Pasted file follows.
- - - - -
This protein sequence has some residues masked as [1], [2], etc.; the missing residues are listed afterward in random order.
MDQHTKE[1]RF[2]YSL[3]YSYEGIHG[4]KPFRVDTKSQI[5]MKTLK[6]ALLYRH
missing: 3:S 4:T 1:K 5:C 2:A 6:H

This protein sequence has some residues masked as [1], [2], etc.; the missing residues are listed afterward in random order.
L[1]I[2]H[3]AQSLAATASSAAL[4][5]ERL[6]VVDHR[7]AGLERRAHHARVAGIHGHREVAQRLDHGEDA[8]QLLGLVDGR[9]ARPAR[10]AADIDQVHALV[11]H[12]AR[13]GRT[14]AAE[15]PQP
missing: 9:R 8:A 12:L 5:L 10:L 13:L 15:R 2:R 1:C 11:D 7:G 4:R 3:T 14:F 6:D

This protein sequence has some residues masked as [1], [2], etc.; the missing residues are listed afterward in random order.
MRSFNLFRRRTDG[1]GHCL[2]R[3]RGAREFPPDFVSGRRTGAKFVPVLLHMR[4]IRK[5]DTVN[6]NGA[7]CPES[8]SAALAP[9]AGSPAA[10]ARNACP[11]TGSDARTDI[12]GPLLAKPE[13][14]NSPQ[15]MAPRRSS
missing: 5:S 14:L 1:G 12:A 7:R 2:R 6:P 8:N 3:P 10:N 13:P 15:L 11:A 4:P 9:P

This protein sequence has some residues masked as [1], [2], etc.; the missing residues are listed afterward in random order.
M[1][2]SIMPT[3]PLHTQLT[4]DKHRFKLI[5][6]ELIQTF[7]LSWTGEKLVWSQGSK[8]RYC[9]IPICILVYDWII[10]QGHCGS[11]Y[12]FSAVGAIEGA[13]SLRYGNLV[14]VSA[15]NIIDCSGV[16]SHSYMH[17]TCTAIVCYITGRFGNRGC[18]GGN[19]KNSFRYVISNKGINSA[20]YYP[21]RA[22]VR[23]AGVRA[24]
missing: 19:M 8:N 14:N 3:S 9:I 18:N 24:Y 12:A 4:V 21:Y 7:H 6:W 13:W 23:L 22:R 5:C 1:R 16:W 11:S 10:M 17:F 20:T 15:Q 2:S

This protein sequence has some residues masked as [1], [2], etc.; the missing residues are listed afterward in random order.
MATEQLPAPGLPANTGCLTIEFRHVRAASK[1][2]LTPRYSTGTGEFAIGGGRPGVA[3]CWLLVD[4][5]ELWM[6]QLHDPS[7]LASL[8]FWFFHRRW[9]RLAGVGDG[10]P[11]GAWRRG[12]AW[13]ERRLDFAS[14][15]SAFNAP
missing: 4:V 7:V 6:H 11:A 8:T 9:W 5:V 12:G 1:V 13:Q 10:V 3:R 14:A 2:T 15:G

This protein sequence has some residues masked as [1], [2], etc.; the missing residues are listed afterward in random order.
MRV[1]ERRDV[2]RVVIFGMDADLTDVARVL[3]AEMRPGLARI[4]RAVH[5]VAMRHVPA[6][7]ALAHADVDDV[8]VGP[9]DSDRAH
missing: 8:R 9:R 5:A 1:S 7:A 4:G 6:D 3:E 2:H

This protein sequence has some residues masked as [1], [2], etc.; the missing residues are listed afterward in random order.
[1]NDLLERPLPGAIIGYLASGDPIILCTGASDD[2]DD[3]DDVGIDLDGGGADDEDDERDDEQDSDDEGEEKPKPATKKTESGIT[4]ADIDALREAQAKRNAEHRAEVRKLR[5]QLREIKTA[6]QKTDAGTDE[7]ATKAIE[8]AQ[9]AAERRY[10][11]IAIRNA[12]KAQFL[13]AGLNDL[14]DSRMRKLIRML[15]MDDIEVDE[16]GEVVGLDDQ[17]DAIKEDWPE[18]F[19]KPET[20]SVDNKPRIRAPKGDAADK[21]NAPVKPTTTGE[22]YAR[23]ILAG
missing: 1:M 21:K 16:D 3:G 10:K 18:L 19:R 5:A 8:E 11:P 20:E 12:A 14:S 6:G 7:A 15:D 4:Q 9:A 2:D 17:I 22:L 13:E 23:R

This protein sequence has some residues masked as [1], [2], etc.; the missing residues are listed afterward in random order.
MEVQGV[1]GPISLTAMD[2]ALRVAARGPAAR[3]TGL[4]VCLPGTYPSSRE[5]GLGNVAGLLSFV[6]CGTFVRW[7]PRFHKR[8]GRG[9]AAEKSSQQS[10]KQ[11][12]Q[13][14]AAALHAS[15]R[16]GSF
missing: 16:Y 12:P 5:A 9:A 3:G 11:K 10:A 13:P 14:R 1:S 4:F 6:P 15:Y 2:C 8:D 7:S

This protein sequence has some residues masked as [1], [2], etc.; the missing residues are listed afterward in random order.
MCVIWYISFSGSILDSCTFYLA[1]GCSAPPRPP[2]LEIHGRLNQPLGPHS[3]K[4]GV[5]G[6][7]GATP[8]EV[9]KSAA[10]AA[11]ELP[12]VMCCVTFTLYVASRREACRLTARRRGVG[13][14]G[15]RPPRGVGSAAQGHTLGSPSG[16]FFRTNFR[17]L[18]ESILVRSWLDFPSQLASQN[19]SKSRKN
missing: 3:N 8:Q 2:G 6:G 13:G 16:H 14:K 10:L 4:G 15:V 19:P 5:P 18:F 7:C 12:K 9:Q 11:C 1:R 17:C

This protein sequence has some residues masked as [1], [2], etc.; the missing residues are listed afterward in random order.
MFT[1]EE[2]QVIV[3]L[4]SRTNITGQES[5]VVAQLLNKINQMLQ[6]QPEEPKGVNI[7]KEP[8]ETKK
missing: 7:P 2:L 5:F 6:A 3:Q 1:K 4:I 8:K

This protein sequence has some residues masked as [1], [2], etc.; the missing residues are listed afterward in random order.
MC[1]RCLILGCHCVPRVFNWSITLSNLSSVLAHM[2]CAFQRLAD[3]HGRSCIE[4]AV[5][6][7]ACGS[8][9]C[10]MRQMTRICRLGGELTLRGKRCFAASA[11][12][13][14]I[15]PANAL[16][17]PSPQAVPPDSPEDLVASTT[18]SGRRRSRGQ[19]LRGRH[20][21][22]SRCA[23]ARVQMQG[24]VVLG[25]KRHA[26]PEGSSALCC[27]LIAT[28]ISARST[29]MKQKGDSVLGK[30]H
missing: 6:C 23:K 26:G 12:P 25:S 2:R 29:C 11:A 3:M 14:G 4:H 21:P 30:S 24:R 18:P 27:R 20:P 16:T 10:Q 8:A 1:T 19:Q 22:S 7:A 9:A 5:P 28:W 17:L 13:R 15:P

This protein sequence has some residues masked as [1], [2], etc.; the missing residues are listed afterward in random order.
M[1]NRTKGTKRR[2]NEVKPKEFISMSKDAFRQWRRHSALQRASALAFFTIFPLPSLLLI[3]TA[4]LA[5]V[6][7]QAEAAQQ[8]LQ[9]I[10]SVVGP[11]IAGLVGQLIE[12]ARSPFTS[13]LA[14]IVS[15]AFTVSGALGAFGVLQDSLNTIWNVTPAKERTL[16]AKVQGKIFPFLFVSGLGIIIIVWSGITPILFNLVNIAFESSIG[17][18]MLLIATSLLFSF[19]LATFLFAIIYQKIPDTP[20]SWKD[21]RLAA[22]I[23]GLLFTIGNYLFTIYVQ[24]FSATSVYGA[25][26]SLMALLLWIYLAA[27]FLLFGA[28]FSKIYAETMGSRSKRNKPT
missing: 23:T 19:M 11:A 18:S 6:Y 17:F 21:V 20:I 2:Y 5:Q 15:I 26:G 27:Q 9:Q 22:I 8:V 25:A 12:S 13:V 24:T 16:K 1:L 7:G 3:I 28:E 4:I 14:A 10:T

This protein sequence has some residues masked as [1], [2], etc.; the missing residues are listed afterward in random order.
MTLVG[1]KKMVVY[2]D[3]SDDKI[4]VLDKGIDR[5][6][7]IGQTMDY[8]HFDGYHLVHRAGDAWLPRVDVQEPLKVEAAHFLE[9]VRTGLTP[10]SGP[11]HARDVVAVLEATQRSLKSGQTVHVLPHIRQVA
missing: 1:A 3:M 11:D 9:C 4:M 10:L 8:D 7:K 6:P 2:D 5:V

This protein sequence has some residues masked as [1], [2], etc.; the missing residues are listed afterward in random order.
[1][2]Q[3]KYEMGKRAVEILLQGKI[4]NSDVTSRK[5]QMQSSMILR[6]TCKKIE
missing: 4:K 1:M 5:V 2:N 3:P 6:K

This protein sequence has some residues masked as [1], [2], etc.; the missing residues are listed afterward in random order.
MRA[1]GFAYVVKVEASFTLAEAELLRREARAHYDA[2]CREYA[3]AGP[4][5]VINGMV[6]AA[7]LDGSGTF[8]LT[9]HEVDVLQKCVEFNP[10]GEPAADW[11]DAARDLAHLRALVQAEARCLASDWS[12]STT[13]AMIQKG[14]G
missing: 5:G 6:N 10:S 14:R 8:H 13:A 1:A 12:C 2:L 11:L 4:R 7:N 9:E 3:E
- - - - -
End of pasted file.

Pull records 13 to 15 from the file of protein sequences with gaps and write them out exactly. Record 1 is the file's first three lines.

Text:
This protein sequence has some residues masked as [1], [2], etc.; the missing residues are listed afterward in random order.
MTLVG[1]KKMVVY[2]D[3]SDDKI[4]VLDKGIDR[5][6][7]IGQTMDY[8]HFDGYHLVHRAGDAWLPRVDVQEPLKVEAAHFLE[9]VRTGLTP[10]SGP[11]HARDVVAVLEATQRSLKSGQTVHVLPHIRQVA
missing: 1:A 3:M 11:D 9:C 4:M 10:L 8:D 7:K 6:P 2:D 5:V

This protein sequence has some residues masked as [1], [2], etc.; the missing residues are listed afterward in random order.
[1][2]Q[3]KYEMGKRAVEILLQGKI[4]NSDVTSRK[5]QMQSSMILR[6]TCKKIE
missing: 4:K 1:M 5:V 2:N 3:P 6:K

This protein sequence has some residues masked as [1], [2], etc.; the missing residues are listed afterward in random order.
MRA[1]GFAYVVKVEASFTLAEAELLRREARAHYDA[2]CREYA[3]AGP[4][5]VINGMV[6]AA[7]LDGSGTF[8]LT[9]HEVDVLQKCVEFNP[10]GEPAADW[11]DAARDLAHLRALVQAEARCLASDWS[12]STT[13]AMIQKG[14]G
missing: 5:G 6:N 10:S 14:R 8:H 13:A 1:A 12:C 2:L 11:L 4:R 7:N 9:E 3:E